There’s quite a few of us that started off deploying Small Business Server (SBS2008, SBS2011) environments back in the day, loving the handy all-in-one package taking care of everything from Active Directory and Exchange, to disaster recovery and business continuity. However, some of these old environments are starting to catch up with us. I wanted to open a discussion on a big issue I had a couple years ago in one of my first migrations from SBS 2008, to Windows Server 2012 R2 with the Essentials Experience role installed, with Exchange Server 2013.

As most of you know, SBS comes packaged to push “.local” domains on initial domain configuration. This used to be considered best practice, and most of us even configured .local’s on non-SBS environments. This has never really posed any problems for us I.T. guys, except for a few configuration considerations when setting up Outlook clients, DNS, etc…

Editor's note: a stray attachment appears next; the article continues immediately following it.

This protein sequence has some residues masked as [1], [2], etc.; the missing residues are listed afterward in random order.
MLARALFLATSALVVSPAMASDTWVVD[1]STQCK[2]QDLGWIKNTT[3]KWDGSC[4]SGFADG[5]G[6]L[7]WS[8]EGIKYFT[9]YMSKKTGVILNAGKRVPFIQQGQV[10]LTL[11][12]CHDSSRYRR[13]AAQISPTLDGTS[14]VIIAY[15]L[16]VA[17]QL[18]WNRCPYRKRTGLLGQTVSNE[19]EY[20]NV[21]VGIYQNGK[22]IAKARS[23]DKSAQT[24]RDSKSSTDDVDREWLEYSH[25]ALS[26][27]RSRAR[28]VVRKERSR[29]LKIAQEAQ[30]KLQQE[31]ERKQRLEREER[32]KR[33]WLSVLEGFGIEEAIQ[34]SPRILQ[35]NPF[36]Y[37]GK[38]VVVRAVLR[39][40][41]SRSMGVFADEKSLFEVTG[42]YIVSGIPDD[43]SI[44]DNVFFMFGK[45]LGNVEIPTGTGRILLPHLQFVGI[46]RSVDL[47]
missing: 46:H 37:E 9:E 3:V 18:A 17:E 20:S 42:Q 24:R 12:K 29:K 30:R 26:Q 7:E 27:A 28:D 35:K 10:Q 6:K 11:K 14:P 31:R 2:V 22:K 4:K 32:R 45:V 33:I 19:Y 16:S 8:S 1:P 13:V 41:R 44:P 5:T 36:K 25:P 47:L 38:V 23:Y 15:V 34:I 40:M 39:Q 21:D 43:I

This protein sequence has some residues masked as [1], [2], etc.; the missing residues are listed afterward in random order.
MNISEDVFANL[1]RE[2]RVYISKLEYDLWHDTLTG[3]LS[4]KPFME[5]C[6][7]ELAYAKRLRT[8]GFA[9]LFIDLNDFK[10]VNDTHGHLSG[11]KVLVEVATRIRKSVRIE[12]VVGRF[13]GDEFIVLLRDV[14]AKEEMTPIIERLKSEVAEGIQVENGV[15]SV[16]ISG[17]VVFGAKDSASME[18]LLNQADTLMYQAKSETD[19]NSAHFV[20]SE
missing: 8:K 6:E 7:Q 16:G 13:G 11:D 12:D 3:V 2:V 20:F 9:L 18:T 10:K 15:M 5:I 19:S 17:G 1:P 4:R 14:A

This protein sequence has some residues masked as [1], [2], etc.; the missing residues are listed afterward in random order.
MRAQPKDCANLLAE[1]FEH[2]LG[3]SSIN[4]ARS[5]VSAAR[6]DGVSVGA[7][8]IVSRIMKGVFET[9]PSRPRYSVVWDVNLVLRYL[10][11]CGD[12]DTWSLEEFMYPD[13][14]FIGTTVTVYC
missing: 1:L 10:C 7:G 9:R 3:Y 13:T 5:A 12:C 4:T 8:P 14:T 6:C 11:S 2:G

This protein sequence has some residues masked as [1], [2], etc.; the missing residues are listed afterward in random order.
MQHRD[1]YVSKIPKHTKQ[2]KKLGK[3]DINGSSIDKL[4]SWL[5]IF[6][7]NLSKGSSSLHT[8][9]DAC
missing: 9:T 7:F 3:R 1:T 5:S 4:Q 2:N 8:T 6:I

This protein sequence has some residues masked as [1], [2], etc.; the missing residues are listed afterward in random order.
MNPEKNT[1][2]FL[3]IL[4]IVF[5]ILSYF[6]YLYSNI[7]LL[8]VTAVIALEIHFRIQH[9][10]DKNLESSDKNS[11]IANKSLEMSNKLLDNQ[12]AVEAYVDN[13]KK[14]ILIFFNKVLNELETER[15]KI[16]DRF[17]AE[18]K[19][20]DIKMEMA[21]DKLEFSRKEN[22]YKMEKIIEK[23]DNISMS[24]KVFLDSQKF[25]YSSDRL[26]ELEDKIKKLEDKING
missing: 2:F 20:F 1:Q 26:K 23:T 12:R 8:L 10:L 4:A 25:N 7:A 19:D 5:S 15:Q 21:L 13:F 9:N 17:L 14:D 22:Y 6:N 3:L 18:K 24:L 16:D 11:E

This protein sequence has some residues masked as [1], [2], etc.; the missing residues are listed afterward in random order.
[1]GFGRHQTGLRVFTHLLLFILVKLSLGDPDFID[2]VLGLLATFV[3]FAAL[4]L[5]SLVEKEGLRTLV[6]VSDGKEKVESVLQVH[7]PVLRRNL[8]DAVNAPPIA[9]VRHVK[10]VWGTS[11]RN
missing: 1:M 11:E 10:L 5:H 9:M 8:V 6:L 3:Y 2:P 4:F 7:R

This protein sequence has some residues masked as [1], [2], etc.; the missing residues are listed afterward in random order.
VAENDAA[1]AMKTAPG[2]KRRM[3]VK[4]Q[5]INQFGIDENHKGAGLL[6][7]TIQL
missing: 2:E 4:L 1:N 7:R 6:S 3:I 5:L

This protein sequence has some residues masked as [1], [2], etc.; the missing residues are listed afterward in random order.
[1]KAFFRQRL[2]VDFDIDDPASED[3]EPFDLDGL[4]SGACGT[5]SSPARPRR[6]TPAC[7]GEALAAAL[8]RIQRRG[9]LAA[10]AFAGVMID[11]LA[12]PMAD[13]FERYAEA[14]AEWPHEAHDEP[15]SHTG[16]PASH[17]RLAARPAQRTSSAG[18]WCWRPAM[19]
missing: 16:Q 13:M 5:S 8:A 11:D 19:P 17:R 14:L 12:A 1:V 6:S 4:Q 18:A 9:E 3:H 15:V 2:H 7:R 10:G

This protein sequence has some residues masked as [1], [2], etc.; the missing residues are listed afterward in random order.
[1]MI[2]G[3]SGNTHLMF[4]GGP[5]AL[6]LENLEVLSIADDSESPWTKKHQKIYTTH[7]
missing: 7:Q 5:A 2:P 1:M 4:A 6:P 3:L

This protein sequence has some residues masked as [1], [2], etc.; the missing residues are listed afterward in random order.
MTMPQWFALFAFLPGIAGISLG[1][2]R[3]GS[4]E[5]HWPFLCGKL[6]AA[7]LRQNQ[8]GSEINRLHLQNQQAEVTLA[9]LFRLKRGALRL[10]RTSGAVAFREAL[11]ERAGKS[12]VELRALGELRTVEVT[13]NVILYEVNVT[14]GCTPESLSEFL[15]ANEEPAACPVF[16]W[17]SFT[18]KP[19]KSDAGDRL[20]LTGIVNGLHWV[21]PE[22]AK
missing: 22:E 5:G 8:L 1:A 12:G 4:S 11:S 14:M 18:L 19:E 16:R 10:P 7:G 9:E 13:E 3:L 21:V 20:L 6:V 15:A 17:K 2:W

Now if you’re like me, another thing I always configured, was user accounts that didn’t match e-mail addresses. An example would be “John Doe”, with the username of “JohnD”, and the e-mail address of “John@contoso.com”. Also, our buddy John Doe would have a AD UPN JohnD@internaldomain.local (this was automatically populated on user setup)

User’s Name: John Doe

SAM Account Name: INTERNALDOMAIN\JohnD

Username: JohnD

AD UPN: JohnD@internaldomain.local

E-mail Address: John@contoso.com

 

I always liked this as it provided some protection if the users password ever got compromised (in a phishing attack, fake e-mail logon page, etc…), as the password could not actually authenticate when using the e-mail address as a username (the username was never actually provided in the attack, only e-mail).